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High Tunnel Ventilation, 2015

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by Larry D. Jacobson, Professor and Extension Agricultural Engineer | University of Minnesota

Presented at the 2015 Minnesota Statewide High Tunnel Conference.

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High Tunnel Ventilation, 2015

  1. 1. Presented at MN Statewide High Tunnel Conference, Feb 17, 2015. Arrowwood Lodge, Baxter, MN Larry D Jacobson, Professor and Extension Agricultural Engineer Dept of Bioproducts & Biosystems Engineering University of Minnesota, St.Paul, MN Understanding High Tunnel Ventilation in Detail
  2. 2. Presentation Outline  Ventilation principles  Natural vs. Mechanical  High Tunnel application  Manual Control  Automated Control (by temperature)
  3. 3. Ventilation or Air Exchange of High Tunnels Needed to Remove Heat & Moisture
  4. 4. Suggested Temperatures in High Tunnels for Selected Crops Table 2. Approximate Temperatures for Best Growth and Quality of Selected Vegetable Crops.* Temperature (ºF) Crop Maximum Optimum Minimum 85 55-75 45 Onion, Garlic 75 60-65 40 Beet, Broccoli, Cabbage, Chard, Radish 75 60-65 45 Carrot, Lettuce, Pea, Potato Snap Bean, Lima Bean 80 60-70 50 90 65-75 60 Cucumber 80 70-75 65 Tomato, Sweet Pepper 95 70-85 65 Eggplant, Hot Pepper, Okra *Adapted from Knott's Handbook for Vegetable Growers. Lorenz and Maynard. 1988. P 70.
  5. 5. Air temperature (F) Moisture-Holding Capacity of Air Every 18 F increase doubles moisture holding capacity
  6. 6. Air expands as it is heated and can absorb more moisture. Warm Air Holds More Moisture
  7. 7. Two Different Ventilation Systems used in HT  Natural Ventilation  Driving Forces –  Thermal Buoyancy  Wind  Mechanical Ventilation  Driving Force –  Exhaust Fans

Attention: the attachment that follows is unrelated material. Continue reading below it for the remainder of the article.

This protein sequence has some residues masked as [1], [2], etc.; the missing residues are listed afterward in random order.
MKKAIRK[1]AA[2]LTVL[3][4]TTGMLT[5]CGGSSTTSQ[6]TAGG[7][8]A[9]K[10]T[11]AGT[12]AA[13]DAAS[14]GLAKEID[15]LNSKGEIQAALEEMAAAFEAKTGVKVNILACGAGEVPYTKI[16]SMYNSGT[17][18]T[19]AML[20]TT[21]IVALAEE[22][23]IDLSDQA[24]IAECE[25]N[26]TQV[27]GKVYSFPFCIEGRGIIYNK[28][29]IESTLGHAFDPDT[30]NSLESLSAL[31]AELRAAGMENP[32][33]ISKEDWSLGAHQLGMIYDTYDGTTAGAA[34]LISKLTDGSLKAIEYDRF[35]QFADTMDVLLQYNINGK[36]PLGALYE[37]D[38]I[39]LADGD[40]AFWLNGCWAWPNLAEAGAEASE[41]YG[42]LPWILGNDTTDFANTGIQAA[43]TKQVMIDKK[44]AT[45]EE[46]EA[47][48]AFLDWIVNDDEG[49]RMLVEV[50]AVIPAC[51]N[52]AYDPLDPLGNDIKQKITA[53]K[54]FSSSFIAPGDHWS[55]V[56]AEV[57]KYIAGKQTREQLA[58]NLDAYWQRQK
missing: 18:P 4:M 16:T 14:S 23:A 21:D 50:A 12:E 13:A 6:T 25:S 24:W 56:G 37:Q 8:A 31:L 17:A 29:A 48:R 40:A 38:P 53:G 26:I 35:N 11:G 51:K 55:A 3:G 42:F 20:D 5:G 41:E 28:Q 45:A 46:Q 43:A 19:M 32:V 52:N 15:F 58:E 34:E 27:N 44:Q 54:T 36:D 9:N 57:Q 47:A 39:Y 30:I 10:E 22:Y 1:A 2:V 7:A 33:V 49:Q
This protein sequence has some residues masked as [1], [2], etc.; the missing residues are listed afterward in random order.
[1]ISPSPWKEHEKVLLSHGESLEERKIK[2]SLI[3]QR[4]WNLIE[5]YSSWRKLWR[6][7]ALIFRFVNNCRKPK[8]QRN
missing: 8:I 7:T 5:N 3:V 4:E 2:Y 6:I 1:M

8. 8. Natural Ventilation – Buoyancy Driven Case W a rm A ir C o o l A ir C o o l A irThermal Buoyancy
  9. 9. Natural Ventilation – Wind Driven Case W in d
  10. 10. Natural Ventilation needs both an inlet and outlet Outlet Inlet
  11. 11. Typical Inlets for High Tunnels
  12. 12. End Wall Outlet Louver (Vent)
  13. 13. Ridge type “Outlet” for High Tunnel
  14. 14. Manual Control of sidewall Inlets  Management Tools for managing opening size (controlling air exchange)  High-low thermometers  Remote thermometer (read out in home/office)
  15. 15. Automated Temperature sensor and Inlet Controller
  16. 16. Mechanical Ventilation System – needs to have negative pressure in HT - Negative (A)
  17. 17. For successful mechanical ventilation need to seal up leaks so can obtain negative pressure or slight vacuum inside the High Tunnel Before After
  18. 18. Mechanically Ventilated HT
  19. 19. Summary  Natural Ventilation is probably preferred in High Tunnels because of lower cost and difficulty to seal up all the leaks so mechanical ventilation will work properly  Temperature control is primary need for ventilation or air exchange, moisture control secondary  Manual ventilation control challenging but possible  Simple aid might be remote thermometer  Automated controller for sidewall inlets would yield tighter temperature control
  20. 20. Questions
  21. 21. Inlets and Outlets

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